In a sweeping study, The National Academies of Science, Engineering, and Medicine have concluded that cannabis does have legitimate medicinal value, but more research is required to determine the potential health risks, according to an Ars Technica report outlining the details.
In their 400-page analysis, researchers determined that cannabis and cannabinoids were effective in treating chronic pain and for chemotherapy-related vomiting and nausea in cancer patients, but observed that much more research is needed in order to determine the efficacy of its use as it relates to other conditions.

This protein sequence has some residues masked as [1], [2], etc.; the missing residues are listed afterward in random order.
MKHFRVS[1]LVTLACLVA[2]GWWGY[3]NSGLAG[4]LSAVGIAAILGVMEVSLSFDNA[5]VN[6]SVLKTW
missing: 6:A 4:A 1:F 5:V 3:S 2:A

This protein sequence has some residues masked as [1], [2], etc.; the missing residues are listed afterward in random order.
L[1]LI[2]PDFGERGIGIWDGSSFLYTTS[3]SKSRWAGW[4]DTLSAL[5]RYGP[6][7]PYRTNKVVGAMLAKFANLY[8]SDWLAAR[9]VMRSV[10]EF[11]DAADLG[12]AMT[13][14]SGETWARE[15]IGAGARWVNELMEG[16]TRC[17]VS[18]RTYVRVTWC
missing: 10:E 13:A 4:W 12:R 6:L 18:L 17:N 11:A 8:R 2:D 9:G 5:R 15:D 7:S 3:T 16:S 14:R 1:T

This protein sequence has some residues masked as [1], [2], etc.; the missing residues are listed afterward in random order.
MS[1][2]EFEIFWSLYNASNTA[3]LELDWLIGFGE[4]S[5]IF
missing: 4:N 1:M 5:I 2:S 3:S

Additionally, the authors concluded that cannabis use is not linked to cancers attributed to smoking, but that smoking could increase respiratory problems and smoking cannabis while pregnant might lead to lower birth rates. It was not clear whether there were any long-term effects for children exposed to cannabis.
The researchers also debunked the ‘gateway’ myth associated with cannabis use, but indicated that many cannabis smokers use tobacco products and said that people who use cannabis are prone to becoming substance dependent. The committee determined that cannabis use may increase the risk of developing schizophrenia, anxiety and depression.
The committee is hopeful that the report could help steer policy discussion and concluded that cannabis should not be a Schedule I substance.